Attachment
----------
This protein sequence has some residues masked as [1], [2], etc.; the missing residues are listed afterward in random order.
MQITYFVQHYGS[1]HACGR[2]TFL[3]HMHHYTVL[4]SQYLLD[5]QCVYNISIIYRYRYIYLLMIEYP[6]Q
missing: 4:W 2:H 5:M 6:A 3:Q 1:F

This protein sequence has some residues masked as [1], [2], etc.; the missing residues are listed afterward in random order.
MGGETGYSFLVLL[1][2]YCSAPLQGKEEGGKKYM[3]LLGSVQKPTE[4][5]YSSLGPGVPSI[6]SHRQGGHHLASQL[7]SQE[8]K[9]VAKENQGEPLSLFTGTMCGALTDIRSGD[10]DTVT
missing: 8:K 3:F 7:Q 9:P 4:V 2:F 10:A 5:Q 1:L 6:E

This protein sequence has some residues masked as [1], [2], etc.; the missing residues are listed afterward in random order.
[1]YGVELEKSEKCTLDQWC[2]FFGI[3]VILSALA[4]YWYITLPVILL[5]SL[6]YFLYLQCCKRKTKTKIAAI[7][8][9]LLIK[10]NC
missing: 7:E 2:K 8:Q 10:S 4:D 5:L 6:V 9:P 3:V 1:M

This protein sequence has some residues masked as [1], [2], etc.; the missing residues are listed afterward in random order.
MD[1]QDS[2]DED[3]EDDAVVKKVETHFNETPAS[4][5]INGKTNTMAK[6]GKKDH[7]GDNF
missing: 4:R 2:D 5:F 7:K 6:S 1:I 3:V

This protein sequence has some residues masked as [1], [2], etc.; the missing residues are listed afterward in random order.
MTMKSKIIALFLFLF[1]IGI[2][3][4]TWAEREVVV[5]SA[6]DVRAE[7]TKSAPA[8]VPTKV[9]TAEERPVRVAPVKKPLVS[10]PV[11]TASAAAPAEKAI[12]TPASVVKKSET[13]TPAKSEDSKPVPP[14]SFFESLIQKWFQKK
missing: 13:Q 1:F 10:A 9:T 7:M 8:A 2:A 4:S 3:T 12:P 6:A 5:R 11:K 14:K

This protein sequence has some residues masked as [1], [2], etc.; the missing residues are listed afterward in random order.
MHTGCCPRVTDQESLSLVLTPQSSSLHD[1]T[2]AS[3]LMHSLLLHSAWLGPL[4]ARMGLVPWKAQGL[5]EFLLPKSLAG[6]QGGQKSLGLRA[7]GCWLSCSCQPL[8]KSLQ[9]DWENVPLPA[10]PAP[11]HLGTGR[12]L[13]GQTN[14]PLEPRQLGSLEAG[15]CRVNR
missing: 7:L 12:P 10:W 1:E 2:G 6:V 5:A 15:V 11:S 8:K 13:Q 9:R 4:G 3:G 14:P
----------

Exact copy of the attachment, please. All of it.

This protein sequence has some residues masked as [1], [2], etc.; the missing residues are listed afterward in random order.
MQITYFVQHYGS[1]HACGR[2]TFL[3]HMHHYTVL[4]SQYLLD[5]QCVYNISIIYRYRYIYLLMIEYP[6]Q
missing: 4:W 2:H 5:M 6:A 3:Q 1:F

This protein sequence has some residues masked as [1], [2], etc.; the missing residues are listed afterward in random order.
MGGETGYSFLVLL[1][2]YCSAPLQGKEEGGKKYM[3]LLGSVQKPTE[4][5]YSSLGPGVPSI[6]SHRQGGHHLASQL[7]SQE[8]K[9]VAKENQGEPLSLFTGTMCGALTDIRSGD[10]DTVT
missing: 8:K 3:F 7:Q 9:P 4:V 2:F 10:A 5:Q 1:L 6:E

This protein sequence has some residues masked as [1], [2], etc.; the missing residues are listed afterward in random order.
[1]YGVELEKSEKCTLDQWC[2]FFGI[3]VILSALA[4]YWYITLPVILL[5]SL[6]YFLYLQCCKRKTKTKIAAI[7][8][9]LLIK[10]NC
missing: 7:E 2:K 8:Q 10:S 4:D 5:L 6:V 9:P 3:V 1:M

This protein sequence has some residues masked as [1], [2], etc.; the missing residues are listed afterward in random order.
MD[1]QDS[2]DED[3]EDDAVVKKVETHFNETPAS[4][5]INGKTNTMAK[6]GKKDH[7]GDNF
missing: 4:R 2:D 5:F 7:K 6:S 1:I 3:V

This protein sequence has some residues masked as [1], [2], etc.; the missing residues are listed afterward in random order.
MTMKSKIIALFLFLF[1]IGI[2][3][4]TWAEREVVV[5]SA[6]DVRAE[7]TKSAPA[8]VPTKV[9]TAEERPVRVAPVKKPLVS[10]PV[11]TASAAAPAEKAI[12]TPASVVKKSET[13]TPAKSEDSKPVPP[14]SFFESLIQKWFQKK
missing: 13:Q 1:F 10:A 9:T 7:M 8:A 2:A 4:S 3:T 12:P 6:A 5:R 11:K 14:K

This protein sequence has some residues masked as [1], [2], etc.; the missing residues are listed afterward in random order.
MHTGCCPRVTDQESLSLVLTPQSSSLHD[1]T[2]AS[3]LMHSLLLHSAWLGPL[4]ARMGLVPWKAQGL[5]EFLLPKSLAG[6]QGGQKSLGLRA[7]GCWLSCSCQPL[8]KSLQ[9]DWENVPLPA[10]PAP[11]HLGTGR[12]L[13]GQTN[14]PLEPRQLGSLEAG[15]CRVNR
missing: 7:L 12:P 10:W 1:E 2:G 6:V 5:A 15:V 11:S 8:K 13:Q 9:R 4:G 3:G 14:P